1. Apparently, you don’t know Ryanair. They will not apologize. This is part of their do or say anything for free publicity schtick. For better or for worse, Ryanair’s entire brand is built on them being ruthless as a way to offer cheap flights.

      1. Ryan is right, they will not under any circumstances apologize. Thats why people hate them so much, they are a pain people are willing to live with due to the cheap flight prices.

  2. That is incredibly unprofessional. They probably should apologize but won’t but what they should definitely do is take a closer look at their employees who make them look bad in public. Any other company you’d probably get sacked or transferred to a department in the basement, or something.

    1. That employee probably got a bonus as he/she gave ryanair a lot of free publicity. 🙂
      This is why ryanair spends 10M on publicity and flys 60M people/year whereas aerlingus spends 60M and flys 10M

  3. C’mon people. Use of a Ryanair IP address doesn’t mean that this was done by Ryanair staff. The likelihood is that the commenter is an IT contractor working for Ryanair, if not a sub-contractor.

    What is more depressing than the disrespect for WordPress (really, who cares?) is the apparent illiteracy. Hell would have to freeze over before I’d ever hire a software developer who didn’t know the difference between they’re and their. Mr.O’Leary, we can presume, couldn’t give a ffffffffffffffffffffffffffffig.

  4. Ruinair is usefull for cheap stag weekends booked a year in advance.

    Anything else add up the costs and its cheaper to fly on a proper airline.

  5. Hi and thanks for posting this.

    I am amazed at the rudeness of some people, they could of just said ‘Thanks and we will look into the problem’.

    If the rude remarks were directed at me personally, I would go straight to the press and release my findings and then let Ryanair deal with it.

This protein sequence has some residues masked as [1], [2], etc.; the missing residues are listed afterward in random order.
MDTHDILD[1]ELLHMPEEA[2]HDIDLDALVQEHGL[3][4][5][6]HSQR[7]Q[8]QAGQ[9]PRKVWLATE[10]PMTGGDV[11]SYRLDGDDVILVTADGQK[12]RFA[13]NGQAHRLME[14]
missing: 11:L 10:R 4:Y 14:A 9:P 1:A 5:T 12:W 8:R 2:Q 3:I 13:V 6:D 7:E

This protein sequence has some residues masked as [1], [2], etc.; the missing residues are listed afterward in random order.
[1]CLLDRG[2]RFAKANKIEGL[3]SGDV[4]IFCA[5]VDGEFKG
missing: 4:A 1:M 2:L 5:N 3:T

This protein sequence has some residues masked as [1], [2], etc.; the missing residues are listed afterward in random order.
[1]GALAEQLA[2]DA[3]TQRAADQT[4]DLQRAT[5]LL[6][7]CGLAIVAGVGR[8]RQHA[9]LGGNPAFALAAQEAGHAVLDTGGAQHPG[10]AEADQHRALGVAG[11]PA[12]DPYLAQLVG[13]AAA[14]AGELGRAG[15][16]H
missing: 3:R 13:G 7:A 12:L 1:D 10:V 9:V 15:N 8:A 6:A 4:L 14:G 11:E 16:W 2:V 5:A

1. Ryanair just got a lot of publicity, which seems to be only good if you happen to be Ryanair – they have nothing to lose as long as they sell the cheapest seats on their planes. For every person who swears they will never fly with Ryanair again, there are two willing to take his seat.

      The second thing Ryanair must be pleased with is that they made that ‘Blogger’ look more than foolish – well he did that to himself really – but Ryanair took full advantage.

  6. Hi alla.

    aren’t you all giving the bloggosphers to much weight. I mean 80% af all (in the western world) hasn’t even read a blogg. But för the remaining 20% is it of course an important source of information.

    Secondly, as long as Ryanair offer cheap and simmple flights, we will fly with them. Regardless of what someone had or has not written on a blog

  7. Sounds to me like one of the Ryanair web team having a dig back – unfortunately, WordPress is a pretty good CMS in my opinion… At least it doesn’t go around writing thoughtless comments after having made a fundamental coding error.

  8. Word travels fast. I heard about this at a dinner party with my fellow public relations interns at my home in Stockholm. We described this event as a screw up from a publicity perspective. Embarrassing.

  9. I just made a booking.Total price for my trip was 0:- no taxes. Then I read the blog and found out that I am probably an idiot!

  10. Can I add something about Ryanair and their Controversial advertising?

    Ryanair’s advertising is deliberately controversial, in order to generate additional free publicity for the airline. This has led to a number of complaints to the Advertising Standards Authority (ASA) and occasionally court action being taken against the airline.

    Another Ryanair tactic is to make deliberately controversial statements to gain media attention. An example of this was the live BBC News interview on 27 February 2009 when Michael O’Leary, observing that it was “a quiet news day”, commented that Ryanair was considering charging passengers £1 ($1.40) to use the toilet on their flights. The story subsequently made headlines in the media for several days and drew attention to Ryanair’s announcement that it was removing check-in desks from airports and replacing them with online check-in. Eight days later O’Leary eventually admitted that it was a publicity stunt saying “It is not likely to happen, but it makes for interesting and very cheap PR”.